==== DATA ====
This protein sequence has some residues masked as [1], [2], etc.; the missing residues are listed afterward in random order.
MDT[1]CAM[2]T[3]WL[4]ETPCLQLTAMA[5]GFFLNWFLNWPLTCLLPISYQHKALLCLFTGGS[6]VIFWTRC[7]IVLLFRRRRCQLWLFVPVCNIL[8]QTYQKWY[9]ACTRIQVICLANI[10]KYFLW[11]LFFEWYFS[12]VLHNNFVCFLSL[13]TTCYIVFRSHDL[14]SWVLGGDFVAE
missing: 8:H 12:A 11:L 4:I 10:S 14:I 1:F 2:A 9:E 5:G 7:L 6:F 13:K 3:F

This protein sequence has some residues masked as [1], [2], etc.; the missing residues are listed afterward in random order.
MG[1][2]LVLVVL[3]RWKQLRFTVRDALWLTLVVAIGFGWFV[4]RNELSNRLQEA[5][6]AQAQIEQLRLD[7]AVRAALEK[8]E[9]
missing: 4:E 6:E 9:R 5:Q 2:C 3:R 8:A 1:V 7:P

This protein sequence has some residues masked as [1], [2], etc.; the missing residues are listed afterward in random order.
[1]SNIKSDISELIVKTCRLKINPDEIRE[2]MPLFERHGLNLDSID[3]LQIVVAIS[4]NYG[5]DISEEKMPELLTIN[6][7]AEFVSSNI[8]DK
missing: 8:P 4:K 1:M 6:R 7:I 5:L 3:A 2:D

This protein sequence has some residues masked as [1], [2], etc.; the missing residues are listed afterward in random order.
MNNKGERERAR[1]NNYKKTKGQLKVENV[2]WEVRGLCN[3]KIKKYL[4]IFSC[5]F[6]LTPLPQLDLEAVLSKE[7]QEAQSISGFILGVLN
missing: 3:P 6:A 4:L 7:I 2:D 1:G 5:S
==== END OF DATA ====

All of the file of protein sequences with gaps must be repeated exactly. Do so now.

This protein sequence has some residues masked as [1], [2], etc.; the missing residues are listed afterward in random order.
MDT[1]CAM[2]T[3]WL[4]ETPCLQLTAMA[5]GFFLNWFLNWPLTCLLPISYQHKALLCLFTGGS[6]VIFWTRC[7]IVLLFRRRRCQLWLFVPVCNIL[8]QTYQKWY[9]ACTRIQVICLANI[10]KYFLW[11]LFFEWYFS[12]VLHNNFVCFLSL[13]TTCYIVFRSHDL[14]SWVLGGDFVAE
missing: 8:H 12:A 11:L 4:I 10:S 14:I 1:F 2:A 9:E 5:G 7:L 6:F 13:K 3:F

This protein sequence has some residues masked as [1], [2], etc.; the missing residues are listed afterward in random order.
MG[1][2]LVLVVL[3]RWKQLRFTVRDALWLTLVVAIGFGWFV[4]RNELSNRLQEA[5][6]AQAQIEQLRLD[7]AVRAALEK[8]E[9]
missing: 4:E 6:E 9:R 5:Q 2:C 3:R 8:A 1:V 7:P

This protein sequence has some residues masked as [1], [2], etc.; the missing residues are listed afterward in random order.
[1]SNIKSDISELIVKTCRLKINPDEIRE[2]MPLFERHGLNLDSID[3]LQIVVAIS[4]NYG[5]DISEEKMPELLTIN[6][7]AEFVSSNI[8]DK
missing: 8:P 4:K 1:M 6:R 7:I 5:L 3:A 2:D

This protein sequence has some residues masked as [1], [2], etc.; the missing residues are listed afterward in random order.
MNNKGERERAR[1]NNYKKTKGQLKVENV[2]WEVRGLCN[3]KIKKYL[4]IFSC[5]F[6]LTPLPQLDLEAVLSKE[7]QEAQSISGFILGVLN
missing: 3:P 6:A 4:L 7:I 2:D 1:G 5:S